Our family caught â€śJimmermaniaâ€ť in more ways than one.
For us, the new noun not only refers to adoration toward BYUâ€™s talented point guard but love of the game in general â€” a madness that pervades long before March.
If you donâ€™t already know, Montana is a breeding ground for intense girls basketball teams. When we first moved north 12 years ago, we were baffled when local sports news segments led with girls basketball highlights.
Thatâ€™s right. I said led.
We couldnâ€™t believe lore of school buses full of traveling basketball players being rolled over by defiant opponents from feisty mining towns â€” no matter who won the battle in the gym.
Then, we watched the inspiring and gritty Montana PBS documentary â€śClass C: The Only Game in Town,â€ť which follows five small-town girl teams through a rough and tumble season. It educated us on the varied reasons girls basketball gives lifeblood to small, depressed towns and reservations on Montanaâ€™s prairies and essential hope to players trying to aspire higher.
Now, weâ€™re living it.
Our 13-year-old twins, who grew too long for a gymnastâ€™s balance beam, started dribbling â€” much to my husbandâ€™s delight. They discovered inner aggression and competitive fierceness as well as the ability to read strategy on a court that leaves me dumbfounded.
My husband volunteered to coach their seventh-grade club team and forged not only strong father/daughter bonds but a fundamentally sound group of winners who are scrappy and tough against girls sometimes twice their size.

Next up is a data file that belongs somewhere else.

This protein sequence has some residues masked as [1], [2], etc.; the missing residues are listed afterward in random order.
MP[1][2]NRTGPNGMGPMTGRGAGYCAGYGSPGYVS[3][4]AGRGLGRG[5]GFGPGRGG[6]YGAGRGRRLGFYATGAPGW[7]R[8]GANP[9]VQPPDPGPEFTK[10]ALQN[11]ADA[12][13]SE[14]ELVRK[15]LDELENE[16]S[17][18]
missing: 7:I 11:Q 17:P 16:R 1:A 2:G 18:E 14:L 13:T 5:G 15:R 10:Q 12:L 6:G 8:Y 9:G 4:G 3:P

For them, a perfect day is to return bruised and battered from their own game and then watch a recorded BYU matchup where they can learn from the likes of Jackson Emery and Jimmer Fredette.
Iâ€™m supportive of Cougar mania because thatâ€™s how I was raised.
My dad, a dedicated BYU fan and king of sports trivia, took my brother and me to Provo twice a week to watch Danny Ainge, Devin Durrant and Michael Smith on snowy winter nights. I learned to love the sport, adore the Marriott Center and hate those Jonesâ€™ Paint and Glass commercials that ran far too frequently during postgame coachâ€™s shows.
It was worth our eight-hour drive from Montana last season to watch a double-header of BYU womenâ€™s basketball in the afternoon and menâ€™s basketball in the evening. We enjoyed cheese fries at our favorite Provo hamburger joint in between games â€” a quality family memory indeed.
Weâ€™ll make the journey again this season to witness Jimmer and Jackson in their last battle on their home court. Iâ€™m eager to watch the game but even more excited to see my dad flanked on either side by twin granddaughters with similar passions and insight.
The other day, my 9-year-old son (whom my husband wanted to name â€śTreyâ€ť in hopes he could hear an ESPN announcer call â€śTrey Duce with a trey and a deuce,â€ť and well, you get the picture) â€¦
Anyway, my son (with a normal name) rushed into the house after discovering mountain lion tracks in fresh snow across our yard. Our neighbor called to confirm that heâ€™d seen the cougar chasing deer in the adjoining field.
My son and I actually joked, â€śWell, I guess those deer got jimmered by a cougar.â€ť
It was funny in the moment and later surprised me how easily weâ€™ve added a new word to our personal urban dictionary since basketball season began.
Without a doubt, Jimmer Fredette has made a lasting impression on the basketball world as well as two look-alike 13-year-olds trying to master outside shots and impenetrable drives with the same finesse, strength and justified swagger.
Weâ€™re cheering for the sport as well as the entertainment and education provided by talented collegiate athletes who will never know all who are inspired by their play.